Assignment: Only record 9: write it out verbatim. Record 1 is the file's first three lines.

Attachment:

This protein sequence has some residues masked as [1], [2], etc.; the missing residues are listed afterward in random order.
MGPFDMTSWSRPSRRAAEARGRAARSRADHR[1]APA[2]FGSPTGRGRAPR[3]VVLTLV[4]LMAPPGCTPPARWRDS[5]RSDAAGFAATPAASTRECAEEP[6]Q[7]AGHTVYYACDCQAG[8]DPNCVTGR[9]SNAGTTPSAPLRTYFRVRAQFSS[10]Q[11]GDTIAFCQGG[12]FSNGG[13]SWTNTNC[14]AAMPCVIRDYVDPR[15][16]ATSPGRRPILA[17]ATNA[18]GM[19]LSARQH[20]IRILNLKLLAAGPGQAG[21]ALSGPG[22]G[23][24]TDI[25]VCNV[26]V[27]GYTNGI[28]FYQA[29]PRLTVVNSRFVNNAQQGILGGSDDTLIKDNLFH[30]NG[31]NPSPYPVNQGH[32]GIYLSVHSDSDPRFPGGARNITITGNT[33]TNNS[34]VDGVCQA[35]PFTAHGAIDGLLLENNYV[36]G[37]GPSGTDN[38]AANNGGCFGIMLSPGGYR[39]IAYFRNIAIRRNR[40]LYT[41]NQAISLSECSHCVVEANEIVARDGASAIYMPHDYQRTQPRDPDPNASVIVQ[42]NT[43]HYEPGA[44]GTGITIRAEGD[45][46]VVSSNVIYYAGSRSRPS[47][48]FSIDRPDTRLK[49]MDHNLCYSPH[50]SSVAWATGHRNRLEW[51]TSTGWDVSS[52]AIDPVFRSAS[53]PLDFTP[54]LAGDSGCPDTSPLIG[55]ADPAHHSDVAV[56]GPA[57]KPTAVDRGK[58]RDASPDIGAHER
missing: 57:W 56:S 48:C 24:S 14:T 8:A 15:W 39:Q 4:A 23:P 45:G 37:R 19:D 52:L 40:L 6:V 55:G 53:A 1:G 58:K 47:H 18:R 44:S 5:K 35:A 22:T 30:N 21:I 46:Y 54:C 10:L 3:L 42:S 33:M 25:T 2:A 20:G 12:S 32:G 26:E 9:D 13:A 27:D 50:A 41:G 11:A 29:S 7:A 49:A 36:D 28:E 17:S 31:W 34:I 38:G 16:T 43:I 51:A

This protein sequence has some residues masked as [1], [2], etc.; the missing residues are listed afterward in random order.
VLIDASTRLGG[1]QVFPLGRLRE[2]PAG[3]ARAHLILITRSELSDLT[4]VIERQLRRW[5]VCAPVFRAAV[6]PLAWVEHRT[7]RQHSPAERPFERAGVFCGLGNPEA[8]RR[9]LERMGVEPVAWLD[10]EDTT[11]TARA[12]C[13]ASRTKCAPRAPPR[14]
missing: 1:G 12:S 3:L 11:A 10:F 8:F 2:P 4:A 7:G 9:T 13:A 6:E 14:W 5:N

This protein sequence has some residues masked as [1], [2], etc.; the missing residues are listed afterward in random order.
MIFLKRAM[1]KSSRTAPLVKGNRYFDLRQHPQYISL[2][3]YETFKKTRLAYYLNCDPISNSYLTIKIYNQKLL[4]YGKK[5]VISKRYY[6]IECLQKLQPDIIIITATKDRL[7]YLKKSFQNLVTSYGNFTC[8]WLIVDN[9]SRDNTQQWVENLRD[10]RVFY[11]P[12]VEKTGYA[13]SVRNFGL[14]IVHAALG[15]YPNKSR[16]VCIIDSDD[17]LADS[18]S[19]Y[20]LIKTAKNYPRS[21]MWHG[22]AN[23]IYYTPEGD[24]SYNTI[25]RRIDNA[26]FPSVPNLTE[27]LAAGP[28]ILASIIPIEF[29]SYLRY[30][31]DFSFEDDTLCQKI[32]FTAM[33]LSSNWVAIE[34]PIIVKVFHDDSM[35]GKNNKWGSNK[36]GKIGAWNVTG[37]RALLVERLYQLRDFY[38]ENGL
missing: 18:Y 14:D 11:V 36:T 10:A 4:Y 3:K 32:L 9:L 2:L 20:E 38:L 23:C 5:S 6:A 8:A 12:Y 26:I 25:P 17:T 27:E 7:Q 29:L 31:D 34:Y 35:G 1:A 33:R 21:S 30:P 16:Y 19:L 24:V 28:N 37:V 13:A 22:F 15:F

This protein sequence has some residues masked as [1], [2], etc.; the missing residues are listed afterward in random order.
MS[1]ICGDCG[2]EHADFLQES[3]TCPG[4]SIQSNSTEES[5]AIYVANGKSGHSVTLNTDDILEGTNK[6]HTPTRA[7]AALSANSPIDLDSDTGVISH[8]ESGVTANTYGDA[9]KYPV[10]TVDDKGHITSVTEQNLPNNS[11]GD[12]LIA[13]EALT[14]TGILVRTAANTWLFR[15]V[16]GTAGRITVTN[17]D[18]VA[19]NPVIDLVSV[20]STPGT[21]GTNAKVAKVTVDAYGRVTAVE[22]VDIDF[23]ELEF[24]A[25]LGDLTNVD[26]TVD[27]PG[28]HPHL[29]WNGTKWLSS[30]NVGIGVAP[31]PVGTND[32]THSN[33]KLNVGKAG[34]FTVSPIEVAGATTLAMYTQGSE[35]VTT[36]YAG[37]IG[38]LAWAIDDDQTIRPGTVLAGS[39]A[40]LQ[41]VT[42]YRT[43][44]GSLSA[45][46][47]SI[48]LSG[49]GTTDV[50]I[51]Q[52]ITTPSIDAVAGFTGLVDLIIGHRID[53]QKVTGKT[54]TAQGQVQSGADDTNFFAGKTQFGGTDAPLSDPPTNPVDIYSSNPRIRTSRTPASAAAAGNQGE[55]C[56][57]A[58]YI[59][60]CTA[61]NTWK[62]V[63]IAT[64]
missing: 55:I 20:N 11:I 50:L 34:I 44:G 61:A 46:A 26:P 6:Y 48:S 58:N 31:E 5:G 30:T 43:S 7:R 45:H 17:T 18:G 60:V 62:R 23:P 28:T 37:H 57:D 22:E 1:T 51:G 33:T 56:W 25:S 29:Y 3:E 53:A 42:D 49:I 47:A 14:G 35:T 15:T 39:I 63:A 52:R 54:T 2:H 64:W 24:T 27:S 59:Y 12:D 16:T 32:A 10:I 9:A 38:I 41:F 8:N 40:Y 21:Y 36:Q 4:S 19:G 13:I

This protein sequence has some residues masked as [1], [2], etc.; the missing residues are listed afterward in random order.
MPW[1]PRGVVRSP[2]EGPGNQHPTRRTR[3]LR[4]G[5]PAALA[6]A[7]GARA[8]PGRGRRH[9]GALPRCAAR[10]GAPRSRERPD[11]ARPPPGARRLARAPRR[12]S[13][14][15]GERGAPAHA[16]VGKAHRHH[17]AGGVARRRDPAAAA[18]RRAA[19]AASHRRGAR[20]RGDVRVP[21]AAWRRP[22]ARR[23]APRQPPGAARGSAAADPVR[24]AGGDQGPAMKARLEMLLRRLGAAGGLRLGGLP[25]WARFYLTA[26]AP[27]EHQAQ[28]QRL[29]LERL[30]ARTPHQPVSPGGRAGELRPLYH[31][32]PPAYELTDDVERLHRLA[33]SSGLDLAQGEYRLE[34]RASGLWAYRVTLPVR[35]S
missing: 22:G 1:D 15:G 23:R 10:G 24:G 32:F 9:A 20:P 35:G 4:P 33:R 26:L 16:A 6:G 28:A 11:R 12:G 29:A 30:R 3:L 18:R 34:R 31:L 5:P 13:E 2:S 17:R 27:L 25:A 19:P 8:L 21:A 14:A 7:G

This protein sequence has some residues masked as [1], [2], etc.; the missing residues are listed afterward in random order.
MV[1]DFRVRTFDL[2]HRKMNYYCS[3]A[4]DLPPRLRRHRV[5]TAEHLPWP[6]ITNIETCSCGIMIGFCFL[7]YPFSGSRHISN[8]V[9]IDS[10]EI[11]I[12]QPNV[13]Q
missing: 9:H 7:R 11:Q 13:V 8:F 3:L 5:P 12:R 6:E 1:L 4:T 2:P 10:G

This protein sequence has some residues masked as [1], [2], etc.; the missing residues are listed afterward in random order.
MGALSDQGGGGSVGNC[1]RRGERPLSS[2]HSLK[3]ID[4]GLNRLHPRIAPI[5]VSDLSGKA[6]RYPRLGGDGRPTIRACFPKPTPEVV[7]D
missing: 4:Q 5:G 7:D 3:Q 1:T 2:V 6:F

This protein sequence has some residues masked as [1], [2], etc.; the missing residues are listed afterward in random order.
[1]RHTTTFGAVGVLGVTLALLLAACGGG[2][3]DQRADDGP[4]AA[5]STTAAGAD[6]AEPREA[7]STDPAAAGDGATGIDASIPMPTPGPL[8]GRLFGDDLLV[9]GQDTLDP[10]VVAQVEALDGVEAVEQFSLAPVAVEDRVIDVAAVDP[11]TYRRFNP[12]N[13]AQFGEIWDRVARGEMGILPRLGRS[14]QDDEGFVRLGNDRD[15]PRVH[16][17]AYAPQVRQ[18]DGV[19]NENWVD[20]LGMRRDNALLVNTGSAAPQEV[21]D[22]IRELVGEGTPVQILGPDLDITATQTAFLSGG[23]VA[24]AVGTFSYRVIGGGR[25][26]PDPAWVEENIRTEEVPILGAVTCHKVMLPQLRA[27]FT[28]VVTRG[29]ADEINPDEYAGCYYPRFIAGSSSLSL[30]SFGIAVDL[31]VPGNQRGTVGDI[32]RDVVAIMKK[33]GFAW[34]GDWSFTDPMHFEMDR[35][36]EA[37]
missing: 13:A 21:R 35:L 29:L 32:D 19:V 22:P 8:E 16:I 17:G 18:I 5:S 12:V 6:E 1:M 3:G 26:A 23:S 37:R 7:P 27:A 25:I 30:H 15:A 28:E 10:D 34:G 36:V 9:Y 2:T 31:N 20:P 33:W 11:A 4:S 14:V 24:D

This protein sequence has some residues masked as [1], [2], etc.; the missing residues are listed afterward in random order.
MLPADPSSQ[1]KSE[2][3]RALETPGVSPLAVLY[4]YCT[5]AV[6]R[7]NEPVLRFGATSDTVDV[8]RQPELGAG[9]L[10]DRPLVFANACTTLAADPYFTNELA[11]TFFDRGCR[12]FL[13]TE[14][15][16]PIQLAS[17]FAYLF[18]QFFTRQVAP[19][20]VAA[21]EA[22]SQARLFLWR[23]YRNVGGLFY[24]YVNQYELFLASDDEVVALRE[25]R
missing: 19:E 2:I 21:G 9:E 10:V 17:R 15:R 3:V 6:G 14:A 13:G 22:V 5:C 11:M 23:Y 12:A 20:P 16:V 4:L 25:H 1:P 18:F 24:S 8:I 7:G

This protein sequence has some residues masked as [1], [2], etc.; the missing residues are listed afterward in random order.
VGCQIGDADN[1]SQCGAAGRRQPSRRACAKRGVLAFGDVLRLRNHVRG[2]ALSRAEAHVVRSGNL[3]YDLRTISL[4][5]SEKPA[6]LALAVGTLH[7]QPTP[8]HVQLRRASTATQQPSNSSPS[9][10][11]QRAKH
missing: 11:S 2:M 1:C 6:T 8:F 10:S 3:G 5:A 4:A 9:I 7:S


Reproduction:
This protein sequence has some residues masked as [1], [2], etc.; the missing residues are listed afterward in random order.
MLPADPSSQ[1]KSE[2][3]RALETPGVSPLAVLY[4]YCT[5]AV[6]R[7]NEPVLRFGATSDTVDV[8]RQPELGAG[9]L[10]DRPLVFANACTTLAADPYFTNELA[11]TFFDRGCR[12]FL[13]TE[14][15][16]PIQLAS[17]FAYLF[18]QFFTRQVAP[19][20]VAA[21]EA[22]SQARLFLWR[23]YRNVGGLFY[24]YVNQYELFLASDDEVVALRE[25]R
missing: 19:E 2:I 21:G 9:E 10:V 17:R 15:R 3:V 6:G 14:A 13:G 22:V 5:C 11:M 23:Y 12:A 20:P 16:V 4:L 25:H 1:P 18:F 24:S 8:I 7:G